One of the reasons given for the naming of the Boroughs was because it was a maze of interconnecting streets much like rabbit burrows
Fort Street was a cul-de-sac off Bristol Street
Bristol Street ran uphill from Bath Street to meet Little Cross Street, Castle Street, Castle Terrace and Fitzroy Street
St Mary’s Street ran from Horsemarket to Doddridge Street. The view here is east towards Horsemarket with St Katherine’s Church in the background
Bath Street on a winter’s day in 1959 looking uphill from Little and Lower Cross Street towards the Mayorhold; this is one of the only tree-lined streets in the Boroughs
Bath Street had its share of corner shops essential for the residents of the Boroughs who often purchase goods “on the slate”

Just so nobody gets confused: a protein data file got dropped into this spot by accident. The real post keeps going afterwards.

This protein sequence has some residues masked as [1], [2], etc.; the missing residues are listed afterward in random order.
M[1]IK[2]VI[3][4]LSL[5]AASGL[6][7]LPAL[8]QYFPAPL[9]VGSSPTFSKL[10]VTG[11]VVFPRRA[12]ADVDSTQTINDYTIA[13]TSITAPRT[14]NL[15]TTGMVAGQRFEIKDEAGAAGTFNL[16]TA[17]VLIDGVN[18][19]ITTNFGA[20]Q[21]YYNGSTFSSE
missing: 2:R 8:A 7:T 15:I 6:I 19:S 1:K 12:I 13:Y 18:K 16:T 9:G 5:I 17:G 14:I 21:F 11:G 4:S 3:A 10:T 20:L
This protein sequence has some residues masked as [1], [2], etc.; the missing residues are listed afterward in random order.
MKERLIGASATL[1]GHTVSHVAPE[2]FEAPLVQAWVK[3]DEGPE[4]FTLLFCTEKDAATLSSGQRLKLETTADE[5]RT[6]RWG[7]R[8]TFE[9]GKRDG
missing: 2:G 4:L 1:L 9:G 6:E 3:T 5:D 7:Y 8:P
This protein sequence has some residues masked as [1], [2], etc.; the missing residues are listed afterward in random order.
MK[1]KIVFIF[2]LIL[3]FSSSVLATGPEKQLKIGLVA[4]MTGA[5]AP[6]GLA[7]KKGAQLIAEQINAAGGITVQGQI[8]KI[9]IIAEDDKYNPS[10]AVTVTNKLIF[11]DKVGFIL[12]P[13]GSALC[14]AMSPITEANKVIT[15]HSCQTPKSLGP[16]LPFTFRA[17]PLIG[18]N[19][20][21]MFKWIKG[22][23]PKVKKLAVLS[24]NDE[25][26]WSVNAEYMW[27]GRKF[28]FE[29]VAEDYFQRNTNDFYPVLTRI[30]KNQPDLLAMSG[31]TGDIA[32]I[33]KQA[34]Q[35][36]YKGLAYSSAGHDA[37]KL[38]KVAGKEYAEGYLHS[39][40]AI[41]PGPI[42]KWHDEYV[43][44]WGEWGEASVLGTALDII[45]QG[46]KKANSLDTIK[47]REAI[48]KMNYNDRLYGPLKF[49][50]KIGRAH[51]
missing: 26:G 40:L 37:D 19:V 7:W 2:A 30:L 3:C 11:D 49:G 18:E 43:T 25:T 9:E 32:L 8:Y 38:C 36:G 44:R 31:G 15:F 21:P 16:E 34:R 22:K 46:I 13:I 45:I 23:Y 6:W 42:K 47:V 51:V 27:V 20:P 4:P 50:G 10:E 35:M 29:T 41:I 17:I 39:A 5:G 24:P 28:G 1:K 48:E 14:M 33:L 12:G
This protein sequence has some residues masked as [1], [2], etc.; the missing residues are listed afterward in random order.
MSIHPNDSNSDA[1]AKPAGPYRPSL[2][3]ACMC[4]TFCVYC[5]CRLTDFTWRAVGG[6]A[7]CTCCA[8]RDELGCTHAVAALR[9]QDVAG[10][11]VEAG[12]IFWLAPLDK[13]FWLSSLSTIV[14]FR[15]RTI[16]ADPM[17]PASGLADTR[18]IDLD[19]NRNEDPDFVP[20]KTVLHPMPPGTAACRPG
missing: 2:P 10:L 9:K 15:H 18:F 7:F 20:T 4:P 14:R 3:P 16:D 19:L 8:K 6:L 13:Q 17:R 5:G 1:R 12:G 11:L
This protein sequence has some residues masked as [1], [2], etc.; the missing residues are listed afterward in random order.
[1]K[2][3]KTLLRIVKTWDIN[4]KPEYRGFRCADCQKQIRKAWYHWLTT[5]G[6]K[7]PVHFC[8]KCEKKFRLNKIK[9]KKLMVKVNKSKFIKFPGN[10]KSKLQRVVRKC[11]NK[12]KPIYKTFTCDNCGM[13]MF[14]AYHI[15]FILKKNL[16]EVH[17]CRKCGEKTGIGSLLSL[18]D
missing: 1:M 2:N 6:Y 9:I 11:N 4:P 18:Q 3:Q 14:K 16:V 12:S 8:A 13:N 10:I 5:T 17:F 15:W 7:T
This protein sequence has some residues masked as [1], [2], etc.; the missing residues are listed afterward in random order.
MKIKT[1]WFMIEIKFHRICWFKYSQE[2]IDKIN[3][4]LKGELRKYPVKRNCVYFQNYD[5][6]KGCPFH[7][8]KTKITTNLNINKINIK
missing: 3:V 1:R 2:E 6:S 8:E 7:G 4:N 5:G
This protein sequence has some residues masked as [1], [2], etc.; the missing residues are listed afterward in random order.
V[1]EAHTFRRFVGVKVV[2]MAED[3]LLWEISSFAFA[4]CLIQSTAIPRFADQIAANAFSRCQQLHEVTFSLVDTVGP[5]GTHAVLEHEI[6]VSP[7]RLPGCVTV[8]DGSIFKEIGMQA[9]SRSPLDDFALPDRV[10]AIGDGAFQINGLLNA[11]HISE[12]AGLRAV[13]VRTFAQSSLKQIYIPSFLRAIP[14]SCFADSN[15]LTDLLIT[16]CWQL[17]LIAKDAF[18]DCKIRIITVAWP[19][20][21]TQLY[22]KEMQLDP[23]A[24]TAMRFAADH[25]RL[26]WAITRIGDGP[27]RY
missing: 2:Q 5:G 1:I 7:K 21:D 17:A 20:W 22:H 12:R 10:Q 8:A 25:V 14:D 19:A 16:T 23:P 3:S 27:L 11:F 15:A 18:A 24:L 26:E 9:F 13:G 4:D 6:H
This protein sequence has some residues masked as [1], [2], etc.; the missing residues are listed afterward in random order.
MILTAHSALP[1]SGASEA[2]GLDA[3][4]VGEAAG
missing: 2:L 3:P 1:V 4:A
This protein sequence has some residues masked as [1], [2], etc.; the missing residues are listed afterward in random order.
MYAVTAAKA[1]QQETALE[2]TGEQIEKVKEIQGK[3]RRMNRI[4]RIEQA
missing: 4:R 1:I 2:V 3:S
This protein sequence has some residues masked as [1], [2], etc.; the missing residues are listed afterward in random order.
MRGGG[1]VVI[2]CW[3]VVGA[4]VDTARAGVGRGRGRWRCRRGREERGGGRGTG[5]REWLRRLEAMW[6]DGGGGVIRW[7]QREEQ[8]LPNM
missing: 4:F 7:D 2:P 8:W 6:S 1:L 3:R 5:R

Herbert Street joined Crispin Street directly opposite Spring Lane School, here with air raid shelters under construction (1939)
This view of the north part of the Boroughs gives an excellent impression of the built-up nature of the area. In the foreground is Cooper Street with its characteristic “dog-leg” bend. To the right, St Andrew’s Church survives into the 1960s and opposite the church are the art deco 1930s flats in Bell Barn Street. These flats can be seen better in the picture below
Below, an evocative view of the pre-war Boroughs; it brings back an age with few cars and a slower pace of life. The “modern” flats in Bell Barn Street are very clear here with their balconies and smooth white surfaces. “C H Masters” store provides the local people with a wide range of goods.
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